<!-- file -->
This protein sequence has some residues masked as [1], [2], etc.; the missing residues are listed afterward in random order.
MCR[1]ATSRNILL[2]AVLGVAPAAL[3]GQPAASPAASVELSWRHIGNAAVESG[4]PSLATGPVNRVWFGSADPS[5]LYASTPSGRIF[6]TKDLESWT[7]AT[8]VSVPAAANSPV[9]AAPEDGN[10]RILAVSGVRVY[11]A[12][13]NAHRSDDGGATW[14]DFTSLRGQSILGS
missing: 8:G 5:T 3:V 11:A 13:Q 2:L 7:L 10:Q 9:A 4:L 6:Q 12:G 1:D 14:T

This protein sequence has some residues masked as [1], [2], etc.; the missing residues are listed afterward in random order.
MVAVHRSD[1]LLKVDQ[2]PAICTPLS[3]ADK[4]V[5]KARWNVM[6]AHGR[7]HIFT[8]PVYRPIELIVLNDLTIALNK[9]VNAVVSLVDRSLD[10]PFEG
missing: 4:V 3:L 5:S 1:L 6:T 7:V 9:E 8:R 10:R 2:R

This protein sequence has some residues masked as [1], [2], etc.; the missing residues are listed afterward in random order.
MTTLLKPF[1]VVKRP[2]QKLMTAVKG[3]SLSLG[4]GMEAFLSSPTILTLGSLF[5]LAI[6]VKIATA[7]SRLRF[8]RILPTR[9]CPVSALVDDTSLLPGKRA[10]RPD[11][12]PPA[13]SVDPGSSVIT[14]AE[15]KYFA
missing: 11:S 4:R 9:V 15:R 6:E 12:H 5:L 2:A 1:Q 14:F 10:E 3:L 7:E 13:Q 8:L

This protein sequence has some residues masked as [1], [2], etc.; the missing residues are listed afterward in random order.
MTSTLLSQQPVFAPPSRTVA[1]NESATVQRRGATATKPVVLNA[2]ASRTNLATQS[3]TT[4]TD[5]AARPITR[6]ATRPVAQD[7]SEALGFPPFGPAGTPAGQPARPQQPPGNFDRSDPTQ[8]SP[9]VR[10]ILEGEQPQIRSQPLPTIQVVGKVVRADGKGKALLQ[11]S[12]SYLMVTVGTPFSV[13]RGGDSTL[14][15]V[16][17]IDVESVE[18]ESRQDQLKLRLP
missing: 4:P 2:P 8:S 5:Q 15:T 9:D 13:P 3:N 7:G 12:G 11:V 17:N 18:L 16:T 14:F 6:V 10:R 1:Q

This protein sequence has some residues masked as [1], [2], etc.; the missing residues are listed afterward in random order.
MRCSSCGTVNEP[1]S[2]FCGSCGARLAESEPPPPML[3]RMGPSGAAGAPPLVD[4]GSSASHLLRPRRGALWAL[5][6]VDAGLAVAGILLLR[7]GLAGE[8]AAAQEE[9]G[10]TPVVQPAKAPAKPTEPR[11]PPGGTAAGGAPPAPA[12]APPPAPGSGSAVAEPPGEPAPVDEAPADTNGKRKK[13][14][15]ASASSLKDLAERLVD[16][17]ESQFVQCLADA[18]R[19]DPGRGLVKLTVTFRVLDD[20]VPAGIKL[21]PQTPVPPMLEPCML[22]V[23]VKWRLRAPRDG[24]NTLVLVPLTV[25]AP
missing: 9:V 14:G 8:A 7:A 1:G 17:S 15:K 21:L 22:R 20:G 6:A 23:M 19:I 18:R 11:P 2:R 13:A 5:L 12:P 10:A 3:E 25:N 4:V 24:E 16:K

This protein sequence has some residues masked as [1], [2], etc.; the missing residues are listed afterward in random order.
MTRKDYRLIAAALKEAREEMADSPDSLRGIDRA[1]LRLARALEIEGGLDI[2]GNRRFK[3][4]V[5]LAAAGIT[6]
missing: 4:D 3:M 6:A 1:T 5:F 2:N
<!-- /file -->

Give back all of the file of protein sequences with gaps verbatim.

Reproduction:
This protein sequence has some residues masked as [1], [2], etc.; the missing residues are listed afterward in random order.
MCR[1]ATSRNILL[2]AVLGVAPAAL[3]GQPAASPAASVELSWRHIGNAAVESG[4]PSLATGPVNRVWFGSADPS[5]LYASTPSGRIF[6]TKDLESWT[7]AT[8]VSVPAAANSPV[9]AAPEDGN[10]RILAVSGVRVY[11]A[12][13]NAHRSDDGGATW[14]DFTSLRGQSILGS
missing: 8:G 5:T 3:V 11:A 13:Q 2:L 7:L 10:Q 9:A 4:L 6:Q 12:G 1:D 14:T

This protein sequence has some residues masked as [1], [2], etc.; the missing residues are listed afterward in random order.
MVAVHRSD[1]LLKVDQ[2]PAICTPLS[3]ADK[4]V[5]KARWNVM[6]AHGR[7]HIFT[8]PVYRPIELIVLNDLTIALNK[9]VNAVVSLVDRSLD[10]PFEG
missing: 4:V 3:L 5:S 1:L 6:T 7:V 9:E 8:R 10:R 2:R

This protein sequence has some residues masked as [1], [2], etc.; the missing residues are listed afterward in random order.
MTTLLKPF[1]VVKRP[2]QKLMTAVKG[3]SLSLG[4]GMEAFLSSPTILTLGSLF[5]LAI[6]VKIATA[7]SRLRF[8]RILPTR[9]CPVSALVDDTSLLPGKRA[10]RPD[11][12]PPA[13]SVDPGSSVIT[14]AE[15]KYFA
missing: 11:S 4:R 9:V 15:R 6:E 12:H 5:L 2:A 1:Q 14:F 10:E 3:L 7:E 13:Q 8:L

This protein sequence has some residues masked as [1], [2], etc.; the missing residues are listed afterward in random order.
MTSTLLSQQPVFAPPSRTVA[1]NESATVQRRGATATKPVVLNA[2]ASRTNLATQS[3]TT[4]TD[5]AARPITR[6]ATRPVAQD[7]SEALGFPPFGPAGTPAGQPARPQQPPGNFDRSDPTQ[8]SP[9]VR[10]ILEGEQPQIRSQPLPTIQVVGKVVRADGKGKALLQ[11]S[12]SYLMVTVGTPFSV[13]RGGDSTL[14][15]V[16][17]IDVESVE[18]ESRQDQLKLRLP
missing: 4:P 2:P 8:S 5:Q 15:T 9:D 13:P 3:N 7:G 12:G 11:V 17:N 18:L 16:T 14:F 6:V 10:R 1:Q

This protein sequence has some residues masked as [1], [2], etc.; the missing residues are listed afterward in random order.
MRCSSCGTVNEP[1]S[2]FCGSCGARLAESEPPPPML[3]RMGPSGAAGAPPLVD[4]GSSASHLLRPRRGALWAL[5][6]VDAGLAVAGILLLR[7]GLAGE[8]AAAQEE[9]G[10]TPVVQPAKAPAKPTEPR[11]PPGGTAAGGAPPAPA[12]APPPAPGSGSAVAEPPGEPAPVDEAPADTNGKRKK[13][14][15]ASASSLKDLAERLVD[16][17]ESQFVQCLADA[18]R[19]DPGRGLVKLTVTFRVLDD[20]VPAGIKL[21]PQTPVPPMLEPCML[22]V[23]VKWRLRAPRDG[24]NTLVLVPLTV[25]AP
missing: 9:V 14:G 8:A 7:A 1:G 17:S 15:K 21:L 22:R 20:G 6:A 23:M 19:I 18:R 11:P 2:R 13:A 5:L 12:P 10:A 3:E 25:N 4:V 24:E 16:K

This protein sequence has some residues masked as [1], [2], etc.; the missing residues are listed afterward in random order.
MTRKDYRLIAAALKEAREEMADSPDSLRGIDRA[1]LRLARALEIEGGLDI[2]GNRRFK[3][4]V[5]LAAAGIT[6]
missing: 4:D 3:M 6:A 1:T 5:F 2:N